Mobile phone thefts surged last year with more than 700,000 handsets stolen, a Home Office report revealed today.The study estimated that the overall number of stolen mobiles was more than double the 330,000 figure officially recorded by police.
And the research showed that children under 15 were the most common targets with up to half a million young people aged between 11 and 15 falling victim to phone theft.
The report comes days after a 19-year-old woman was shot in the head by a mugger in Walthamstow, east London, who was trying to steal her mobile phone.
Today's study added that the typical phone robbers were boys aged 14 to 17, and in five out of seven areas studied the most likely offender was black.
In London seven out of 10 suspected mobile phone robbers was black, while in Birmingham 54% were black and 34% Asian. In Stockport, 76% of suspects were white.
The figures will back a tough Government warning to mobile phone companies to beef up security.
There were an estimated 26,300 mobile phone robberies last year, up five-fold on 1998-99 figures, the study showed.
Overall, mobile phone theft has risen 190% since 1995.
Ministers will be infuriated by the industry's refusal to act when their products are fuelling a steep rise in robberies, thus damaging the Government's record on crime.
Today's research suggests that were it not for mobile phones, street robberies could have levelled off in the last two years.
The Home Office has spent a year trying to persuade the industry to install equipment which allows stolen mobiles to be immobilised.
A Home Office spokesman today named BT Cellnet and Vodafone as the two networks which have failed to agree the new measures, which officials believe could instantly slash the number of robberies and thefts involving phones.
They want companies to introduce measures which allow accounts to be cut off when customers pass on the International Mobile Equipment Identity (IMEI) number of stolen handsets.
"We are focusing on the IMEI, which is a number that is already programmed into every phone," said a Home Office spokesman.
"Three of the networks, Virgin, One to One and Orange, can already immobilise phones if they are given the number, effectively making it useless.
"BT Cellnet and Vodafone can't do that and are refusing to put the technology in place.
"They are saying it is not worth their while because the next generation of phones are coming along in a couple of years and their customers are not demanding it.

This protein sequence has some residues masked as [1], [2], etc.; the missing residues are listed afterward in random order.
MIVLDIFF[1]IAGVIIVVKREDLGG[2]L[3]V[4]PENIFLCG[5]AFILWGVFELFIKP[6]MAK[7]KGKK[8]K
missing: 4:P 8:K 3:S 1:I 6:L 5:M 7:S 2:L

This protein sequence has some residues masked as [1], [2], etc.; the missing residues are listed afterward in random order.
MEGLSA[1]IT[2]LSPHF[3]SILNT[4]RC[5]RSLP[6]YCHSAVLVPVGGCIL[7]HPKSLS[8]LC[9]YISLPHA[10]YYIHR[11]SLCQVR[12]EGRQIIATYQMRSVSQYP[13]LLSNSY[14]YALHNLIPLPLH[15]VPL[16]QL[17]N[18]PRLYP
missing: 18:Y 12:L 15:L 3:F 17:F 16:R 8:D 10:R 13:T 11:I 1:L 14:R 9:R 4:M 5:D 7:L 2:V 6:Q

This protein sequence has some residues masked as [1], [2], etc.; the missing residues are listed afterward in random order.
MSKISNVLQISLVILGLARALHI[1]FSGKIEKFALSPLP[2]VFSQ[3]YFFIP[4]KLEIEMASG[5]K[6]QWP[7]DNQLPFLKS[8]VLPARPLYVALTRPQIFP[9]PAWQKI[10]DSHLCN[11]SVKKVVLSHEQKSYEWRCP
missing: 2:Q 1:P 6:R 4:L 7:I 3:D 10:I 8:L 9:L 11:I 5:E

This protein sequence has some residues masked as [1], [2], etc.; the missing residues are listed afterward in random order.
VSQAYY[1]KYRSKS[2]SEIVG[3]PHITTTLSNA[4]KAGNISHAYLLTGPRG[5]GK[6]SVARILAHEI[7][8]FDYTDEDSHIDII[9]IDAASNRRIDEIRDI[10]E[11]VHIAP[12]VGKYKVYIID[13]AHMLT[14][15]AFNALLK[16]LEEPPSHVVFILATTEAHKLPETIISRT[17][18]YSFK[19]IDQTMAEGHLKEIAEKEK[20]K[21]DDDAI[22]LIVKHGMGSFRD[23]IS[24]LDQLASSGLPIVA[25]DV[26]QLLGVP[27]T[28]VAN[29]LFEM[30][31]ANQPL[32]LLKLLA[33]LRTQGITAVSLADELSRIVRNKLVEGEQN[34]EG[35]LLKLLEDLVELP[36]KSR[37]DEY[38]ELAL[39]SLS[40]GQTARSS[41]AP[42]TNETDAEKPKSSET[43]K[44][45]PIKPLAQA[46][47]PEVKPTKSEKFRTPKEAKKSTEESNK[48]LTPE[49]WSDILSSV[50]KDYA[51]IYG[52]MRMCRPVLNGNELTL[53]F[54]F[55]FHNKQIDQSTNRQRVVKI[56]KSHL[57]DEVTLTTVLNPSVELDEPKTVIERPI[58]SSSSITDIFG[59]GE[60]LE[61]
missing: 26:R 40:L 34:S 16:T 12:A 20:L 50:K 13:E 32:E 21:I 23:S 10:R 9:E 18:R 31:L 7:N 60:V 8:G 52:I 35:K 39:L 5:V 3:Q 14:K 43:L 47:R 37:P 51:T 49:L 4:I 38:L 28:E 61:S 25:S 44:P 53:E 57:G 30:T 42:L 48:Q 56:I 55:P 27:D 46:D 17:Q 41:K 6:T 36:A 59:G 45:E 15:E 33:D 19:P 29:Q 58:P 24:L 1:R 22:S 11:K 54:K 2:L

"We think everyone in the industry needs to play their part in preventing their customers becoming victims of crime."
Ministers are still considering whether to make legislation which will force the networks to introduce the anti-theft measures, but the spokesman said new laws would be "a last resort".
Today's report said mobile phone robbery was mainly carried out by male teenagers on other boys their age, and is mainly a black-on-white crime.
Inmates at Feltham young offenders' institution in west London who were interviewed by researchers claimed they regarded choosing women targets as "out of order".
They also said the sell-on value of the new handset was more important than free calls, with each phone reaching between £10 and £60.
The inmates dismissed the idea of "text bombing" stolen phones with endless text messages - as piloted in the Netherlands to deter thieves - explaining that they would simply steal another and count on police not being able to keep up.
Mobile phone thefts are an increasing problem for police in London and are targeted in more than a third of robberies in the capital, where officers have advised people not to make calls in the street.
Deputy Assistant Commissioner Ian Blair last week said mobile phone robberies in particular were causing grave concern.
Latest figures show a 35% increase in general street crime in London and a 53% rise in robberies at gunpoint, he said.
Ten children were robbed of their mobile phones last Thursday after a trip to see The Lord of the Rings at a cinema in Surrey Quays, south-east London.
The boys and girls aged 10 to 13 were set upon by a group of up to 40 older youths, who threatened the youngsters and then searched them before making off with four mobile phones and their pocket money.
Home Office minister John Denham today visited sixth formers at St Olave's school in Southwark, south-east London, to discuss their experiences of phone-related crime.
"Mobile phones can be an important tool in keeping children safe, but they can also expose young people to the risk of robbery," said the minister.
"It is very important that young people use their phones responsibly and avoid making themselves targets for phone thieves.
"All the pointers suggest that mobile phone thefts are driving the robbery figures upwards and making the increase in robbery greater than it would otherwise be."